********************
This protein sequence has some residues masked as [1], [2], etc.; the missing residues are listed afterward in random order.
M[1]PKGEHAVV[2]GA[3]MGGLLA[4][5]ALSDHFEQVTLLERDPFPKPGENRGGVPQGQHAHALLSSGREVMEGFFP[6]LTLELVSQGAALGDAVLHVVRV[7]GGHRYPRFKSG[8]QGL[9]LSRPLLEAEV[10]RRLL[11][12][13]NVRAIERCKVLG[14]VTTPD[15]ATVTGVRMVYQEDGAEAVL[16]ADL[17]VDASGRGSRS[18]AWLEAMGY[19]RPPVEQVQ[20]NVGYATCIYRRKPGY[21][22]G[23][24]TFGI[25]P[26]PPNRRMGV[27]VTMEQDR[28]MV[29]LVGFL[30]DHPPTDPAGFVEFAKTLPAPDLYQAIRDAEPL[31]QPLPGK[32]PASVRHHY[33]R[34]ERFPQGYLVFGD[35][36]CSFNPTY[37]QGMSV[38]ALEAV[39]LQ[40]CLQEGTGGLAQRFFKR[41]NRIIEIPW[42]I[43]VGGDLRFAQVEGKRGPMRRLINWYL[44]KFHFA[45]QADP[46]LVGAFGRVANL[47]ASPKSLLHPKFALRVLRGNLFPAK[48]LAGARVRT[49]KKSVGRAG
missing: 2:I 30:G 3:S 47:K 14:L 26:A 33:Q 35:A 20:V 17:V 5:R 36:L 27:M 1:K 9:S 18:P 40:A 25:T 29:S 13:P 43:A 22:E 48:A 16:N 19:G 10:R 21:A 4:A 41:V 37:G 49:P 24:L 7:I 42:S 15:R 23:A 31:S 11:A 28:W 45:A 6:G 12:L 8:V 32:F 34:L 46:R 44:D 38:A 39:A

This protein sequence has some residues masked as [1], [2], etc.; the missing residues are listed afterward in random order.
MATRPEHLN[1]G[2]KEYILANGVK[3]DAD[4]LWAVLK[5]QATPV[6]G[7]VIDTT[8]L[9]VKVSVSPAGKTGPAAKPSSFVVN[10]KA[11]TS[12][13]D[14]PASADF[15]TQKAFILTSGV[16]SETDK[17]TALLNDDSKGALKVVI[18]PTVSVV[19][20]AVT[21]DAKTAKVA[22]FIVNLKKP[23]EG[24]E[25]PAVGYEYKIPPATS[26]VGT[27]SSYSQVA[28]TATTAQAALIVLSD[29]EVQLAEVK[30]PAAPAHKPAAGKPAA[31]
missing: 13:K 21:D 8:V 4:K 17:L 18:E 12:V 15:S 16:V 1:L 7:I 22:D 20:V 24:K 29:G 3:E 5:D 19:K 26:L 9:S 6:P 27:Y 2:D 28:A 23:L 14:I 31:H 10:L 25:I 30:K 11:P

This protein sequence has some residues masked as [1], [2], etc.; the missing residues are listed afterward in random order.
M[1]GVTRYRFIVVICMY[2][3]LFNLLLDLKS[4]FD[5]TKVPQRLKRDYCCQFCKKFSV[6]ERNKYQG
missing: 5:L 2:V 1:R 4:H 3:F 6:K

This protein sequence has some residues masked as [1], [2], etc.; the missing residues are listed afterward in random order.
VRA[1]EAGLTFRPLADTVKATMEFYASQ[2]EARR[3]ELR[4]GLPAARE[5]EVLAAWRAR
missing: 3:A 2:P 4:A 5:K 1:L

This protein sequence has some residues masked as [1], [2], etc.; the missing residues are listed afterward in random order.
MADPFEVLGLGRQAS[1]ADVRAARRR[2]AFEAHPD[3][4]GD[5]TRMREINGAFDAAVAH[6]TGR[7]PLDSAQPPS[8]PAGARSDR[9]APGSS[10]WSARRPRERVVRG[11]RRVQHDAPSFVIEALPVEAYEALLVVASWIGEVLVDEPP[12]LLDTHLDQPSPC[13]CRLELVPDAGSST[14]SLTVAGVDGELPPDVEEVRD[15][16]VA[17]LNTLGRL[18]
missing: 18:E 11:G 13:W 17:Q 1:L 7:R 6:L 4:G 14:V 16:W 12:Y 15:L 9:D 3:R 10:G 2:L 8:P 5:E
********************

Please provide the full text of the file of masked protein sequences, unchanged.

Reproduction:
This protein sequence has some residues masked as [1], [2], etc.; the missing residues are listed afterward in random order.
M[1]PKGEHAVV[2]GA[3]MGGLLA[4][5]ALSDHFEQVTLLERDPFPKPGENRGGVPQGQHAHALLSSGREVMEGFFP[6]LTLELVSQGAALGDAVLHVVRV[7]GGHRYPRFKSG[8]QGL[9]LSRPLLEAEV[10]RRLL[11][12][13]NVRAIERCKVLG[14]VTTPD[15]ATVTGVRMVYQEDGAEAVL[16]ADL[17]VDASGRGSRS[18]AWLEAMGY[19]RPPVEQVQ[20]NVGYATCIYRRKPGY[21][22]G[23][24]TFGI[25]P[26]PPNRRMGV[27]VTMEQDR[28]MV[29]LVGFL[30]DHPPTDPAGFVEFAKTLPAPDLYQAIRDAEPL[31]QPLPGK[32]PASVRHHY[33]R[34]ERFPQGYLVFGD[35][36]CSFNPTY[37]QGMSV[38]ALEAV[39]LQ[40]CLQEGTGGLAQRFFKR[41]NRIIEIPW[42]I[43]VGGDLRFAQVEGKRGPMRRLINWYL[44]KFHFA[45]QADP[46]LVGAFGRVANL[47]ASPKSLLHPKFALRVLRGNLFPAK[48]LAGARVRT[49]KKSVGRAG
missing: 2:I 30:G 3:S 47:K 14:L 26:A 33:Q 35:A 20:V 17:V 5:R 36:L 27:M 1:K 9:S 18:P 40:A 25:T 29:S 13:P 43:A 22:E 48:A 16:N 19:G 10:R 21:A 4:A 41:V 37:G 49:P 24:L 7:I 42:S 15:R 23:A 31:S 11:A 28:W 45:A 6:G 12:L 8:V 32:F 34:L 46:R 44:D 38:A 39:A

This protein sequence has some residues masked as [1], [2], etc.; the missing residues are listed afterward in random order.
MATRPEHLN[1]G[2]KEYILANGVK[3]DAD[4]LWAVLK[5]QATPV[6]G[7]VIDTT[8]L[9]VKVSVSPAGKTGPAAKPSSFVVN[10]KA[11]TS[12][13]D[14]PASADF[15]TQKAFILTSGV[16]SETDK[17]TALLNDDSKGALKVVI[18]PTVSVV[19][20]AVT[21]DAKTAKVA[22]FIVNLKKP[23]EG[24]E[25]PAVGYEYKIPPATS[26]VGT[27]SSYSQVA[28]TATTAQAALIVLSD[29]EVQLAEVK[30]PAAPAHKPAAGKPAA[31]
missing: 13:K 21:D 8:V 4:K 17:L 18:E 12:V 15:S 16:V 1:L 7:I 22:D 20:V 24:K 29:G 3:E 5:D 19:K 26:L 9:S 6:P 27:Y 2:D 28:A 23:L 14:I 31:H 10:L 25:I 30:K 11:P

This protein sequence has some residues masked as [1], [2], etc.; the missing residues are listed afterward in random order.
M[1]GVTRYRFIVVICMY[2][3]LFNLLLDLKS[4]FD[5]TKVPQRLKRDYCCQFCKKFSV[6]ERNKYQG
missing: 5:L 2:V 1:R 4:H 3:F 6:K

This protein sequence has some residues masked as [1], [2], etc.; the missing residues are listed afterward in random order.
VRA[1]EAGLTFRPLADTVKATMEFYASQ[2]EARR[3]ELR[4]GLPAARE[5]EVLAAWRAR
missing: 3:A 2:P 4:A 5:K 1:L

This protein sequence has some residues masked as [1], [2], etc.; the missing residues are listed afterward in random order.
MADPFEVLGLGRQAS[1]ADVRAARRR[2]AFEAHPD[3][4]GD[5]TRMREINGAFDAAVAH[6]TGR[7]PLDSAQPPS[8]PAGARSDR[9]APGSS[10]WSARRPRERVVRG[11]RRVQHDAPSFVIEALPVEAYEALLVVASWIGEVLVDEPP[12]LLDTHLDQPSPC[13]CRLELVPDAGSST[14]SLTVAGVDGELPPDVEEVRD[15][16]VA[17]LNTLGRL[18]
missing: 18:E 11:G 13:W 17:Q 1:L 7:R 6:L 4:G 14:V 16:W 12:Y 15:L 9:D 3:R 10:G 2:L 8:P 5:E